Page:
Your bicycle never fails to accompany you on your routes across Serrania de Ronda and its surroundings. However, to get the most out of your bike and enjoyment out of the experience, it is important to think about what type of cycling you will mainly be doing—cycling for transport, leisure, or competition—, as well as to consider the ground type—dirt, asphalt, or forest routes—.
For your outings around The Wine & Country Club, i.e. along local cycle paths and paved roads, and taking into account the value for money, market share, design, accessibility and R&D development, it is best to choose among the following bicycles:
The aforementioned brands are endorsed by iconic cyclists and are benchmarks in the cycling world because of their prestige, technical service, permanent stock of spare parts, level of customisation, comfort, and safety.
However, if you are into mountain biking or are planning to hit off-road routes, you will need a radically different bicycle. Here are the different categories:
- Enduro bikes are designed for the increasingly popular discipline of enduro racing—this is where rides are timed on a series of short(ish) technical runs, with untimed, often climbing sections between them—and are able to handle seriously gnarly terrain.
- Cross-country (XC) bikes are the polar opposite to a downhill bike. They are designed for going fast, but also to fly uphill, so they are much lighter and versatile.
- Trail bikes are perhaps the largest, most ubiquitous category of mountain bike, but can often blur the lines into other categories—the point being that trail bikes are a jack of all trades and a master of none—. Trail bikes nearly always have full suspension and are great for descending, whilst still being able to climb and hit the singletrack hard.
- Fat bikes are those cartoon-looking mountain bikes with huge tractor type balloon tyres. Although they were originally invented for riding across mud, sand or snow, the vast majority of fat bikes are ridden on the normal trails that you ride any mountain bike on.
- With power assist that help on tough hills, electric bikes combine the freedom of cycling but remove the strain.
After all is said and done, the decision is a personal one. The key is to be as realistic as possible in terms of the type of cycling and to know your limits. Some of the best bikes are:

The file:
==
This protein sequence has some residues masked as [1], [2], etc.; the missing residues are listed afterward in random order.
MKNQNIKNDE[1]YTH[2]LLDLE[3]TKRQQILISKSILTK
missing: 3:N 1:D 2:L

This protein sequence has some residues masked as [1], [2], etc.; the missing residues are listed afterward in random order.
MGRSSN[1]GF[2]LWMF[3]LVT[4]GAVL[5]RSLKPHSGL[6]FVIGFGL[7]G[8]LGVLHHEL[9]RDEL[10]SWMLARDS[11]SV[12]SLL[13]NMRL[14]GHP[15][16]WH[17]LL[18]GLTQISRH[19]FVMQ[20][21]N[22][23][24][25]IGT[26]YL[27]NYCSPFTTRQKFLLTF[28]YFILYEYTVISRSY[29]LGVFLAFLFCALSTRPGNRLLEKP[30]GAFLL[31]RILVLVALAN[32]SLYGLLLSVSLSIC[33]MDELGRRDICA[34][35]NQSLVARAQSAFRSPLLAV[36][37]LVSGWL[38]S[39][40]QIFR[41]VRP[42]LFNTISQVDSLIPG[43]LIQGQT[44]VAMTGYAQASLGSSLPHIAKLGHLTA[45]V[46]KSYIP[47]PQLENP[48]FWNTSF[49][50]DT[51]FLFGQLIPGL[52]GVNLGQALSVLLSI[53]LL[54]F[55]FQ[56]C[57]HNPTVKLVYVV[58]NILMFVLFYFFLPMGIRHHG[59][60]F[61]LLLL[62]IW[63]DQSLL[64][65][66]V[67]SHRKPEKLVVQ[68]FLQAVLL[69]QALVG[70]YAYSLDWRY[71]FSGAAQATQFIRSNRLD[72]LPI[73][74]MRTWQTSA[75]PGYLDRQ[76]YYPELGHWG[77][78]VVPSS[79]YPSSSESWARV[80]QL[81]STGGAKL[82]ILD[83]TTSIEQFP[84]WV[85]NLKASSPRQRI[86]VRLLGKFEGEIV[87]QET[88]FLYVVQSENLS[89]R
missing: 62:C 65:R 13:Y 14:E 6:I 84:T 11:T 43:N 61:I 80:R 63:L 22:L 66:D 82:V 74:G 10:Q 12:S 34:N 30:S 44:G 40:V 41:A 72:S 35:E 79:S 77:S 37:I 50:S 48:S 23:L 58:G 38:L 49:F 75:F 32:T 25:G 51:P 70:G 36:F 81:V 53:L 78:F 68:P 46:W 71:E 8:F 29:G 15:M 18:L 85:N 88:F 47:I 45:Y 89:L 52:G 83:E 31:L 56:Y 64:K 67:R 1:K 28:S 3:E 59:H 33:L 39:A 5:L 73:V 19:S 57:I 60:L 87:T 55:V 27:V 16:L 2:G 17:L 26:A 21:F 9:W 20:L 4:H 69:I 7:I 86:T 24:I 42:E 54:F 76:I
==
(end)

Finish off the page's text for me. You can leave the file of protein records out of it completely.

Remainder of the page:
- Moma Peak
- BH Spike 1.0.
- Voodoo Bizango
- Cube Attention SL
- Trek Roscoe 7
- Rockrider XC 900
- Canyon Spectral AL 6.0
- Merida Ninety-Six
- Cannondale Scalpel Carbon LTD
- Specialized S-Works Epic
Some of the features that make the above bikes stand out include endurance, hardiness, excellent performance with mid-range components, greater traction and inertia—perfect for going downhill—, stability, versatility, a slightly more reactive and radical driving, extra safety, greater agility at the rear of the bike, better balance, reasonable comfort, and more efficient suspension.
There is something for every taste, level and budget. Ideally, you will own two bikes to cover all types of outings – a city bike and a mountain bike.
The Best Accessories For Your Bike
In addition to cycling clothing, reflective jackets, bike helmets and cycling shoes to get the look you want and the functionality you need, a visit to your local bike shop will reveal that they do not just sell bikes but many other accessories; some of which are absolutely essential for security and safety.
There is nothing more important you can do to make yourself visible on the road than having a high quality set of front and rear lights. There are many different options available, from small watch battery powered safety-lights, to LED options that are rechargeable, have multiple modes, and are bright enough to rival the headlights on an HGV. Ensure you have lights that are suitable for when and where you are riding your bike for optimum safety.
It is also wise to use a rear-view mirror; it allows you to look behind you and in front of you at the same time because it just takes a small eye movement rather than a huge head movement to go from looking ahead to looking behind and back.
It is rare to see a cyclist riding without a cycle computer on their handlebars these days, so you will do well to purchase a cycling GPS unit for routing. They typically feature far-improved navigation, which allows turn-by-turn even off-road, clearer mapping and a touchscreen that allows you to pinch and zoom the map, just like on a mobile phone. In addition, GPS units will usually have a longer battery life and better reception than a mobile phone.
And last, but not least, you should exercise utmost caution and always carry some key tools along since they can not only come in handy, but also make an enormous difference between being able to comfortably continue on the route should an unforeseen event unfold, or having to cancel the outing and return home.